Germany has committed just under €2 million (£1.7m) in funding to support the sustainable management and protection of some of the world’s most vulnerable peatlands.
Peatlands – a form of wetlands that cover around 3% of land – are said to be the most effective carbon sinks on Earth, storing twice as much carbon as all the world’s forests.
When drained or burned for agriculture, peatlands go from being a carbon sink to a carbon source, releasing centuries of stored carbon into the atmosphere – they equate to around 10% of all annual fossil fuel emissions.
Germany is backing the Global Peatlands Initiative, a multi-partner UN Environment Programme project launched in 2016, which aims to bring together countries and partners to save peatlands and prevent carbon being emitted into the atmosphere.
Leading experts and institutions work within their respective areas of expertise to improve the conservation, restoration and sustainable management of the peatlands.
In Germany, more than 90% of peatlands are classified as drained – drainage was carried out in particular in the 1960s and 70s to cut peat and gain additional land for agricultural and forestry uses.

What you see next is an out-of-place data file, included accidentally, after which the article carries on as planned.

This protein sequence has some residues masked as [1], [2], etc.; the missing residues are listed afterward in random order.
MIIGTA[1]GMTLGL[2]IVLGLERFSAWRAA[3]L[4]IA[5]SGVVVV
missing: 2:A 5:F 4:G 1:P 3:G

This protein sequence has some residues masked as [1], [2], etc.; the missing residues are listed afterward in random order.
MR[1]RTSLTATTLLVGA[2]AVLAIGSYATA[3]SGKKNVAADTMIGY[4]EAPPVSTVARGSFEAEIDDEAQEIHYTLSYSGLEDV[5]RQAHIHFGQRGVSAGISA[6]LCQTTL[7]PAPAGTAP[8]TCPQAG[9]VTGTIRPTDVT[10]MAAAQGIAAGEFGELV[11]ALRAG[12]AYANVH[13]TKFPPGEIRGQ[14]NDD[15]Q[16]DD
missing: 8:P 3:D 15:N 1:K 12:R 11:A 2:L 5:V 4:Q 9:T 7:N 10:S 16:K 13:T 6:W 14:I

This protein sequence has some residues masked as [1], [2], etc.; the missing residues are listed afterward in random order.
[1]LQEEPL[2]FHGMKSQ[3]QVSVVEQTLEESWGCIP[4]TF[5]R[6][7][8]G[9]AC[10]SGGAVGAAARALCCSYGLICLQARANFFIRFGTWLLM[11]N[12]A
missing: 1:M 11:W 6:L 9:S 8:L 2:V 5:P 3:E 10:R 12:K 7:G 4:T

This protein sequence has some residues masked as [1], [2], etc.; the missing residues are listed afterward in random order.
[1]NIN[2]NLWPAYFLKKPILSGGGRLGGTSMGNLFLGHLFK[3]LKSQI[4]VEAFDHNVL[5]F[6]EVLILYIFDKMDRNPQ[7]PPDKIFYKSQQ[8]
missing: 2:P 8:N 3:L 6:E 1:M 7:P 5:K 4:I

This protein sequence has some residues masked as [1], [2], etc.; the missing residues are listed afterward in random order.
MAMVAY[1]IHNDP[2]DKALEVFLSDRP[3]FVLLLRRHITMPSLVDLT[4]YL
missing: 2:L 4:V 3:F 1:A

UN Environment says with the frequency of disasters worldwide having doubled and up to 90% of these disasters being water-related as well as predictions of even more extreme weather, protection and restoration of peatlands “is more important than ever”.
Dianna Kopansky, UN Environment’s Global Peatlands Co-ordinator adds: “For the world to keep the global average temperature increase under 2°C, peatlands must gain our attention – locally and globally. Urgent action must be taken everywhere, especially in the tropics to keep the carbon locked in peatlands where it is – wet and in the ground.”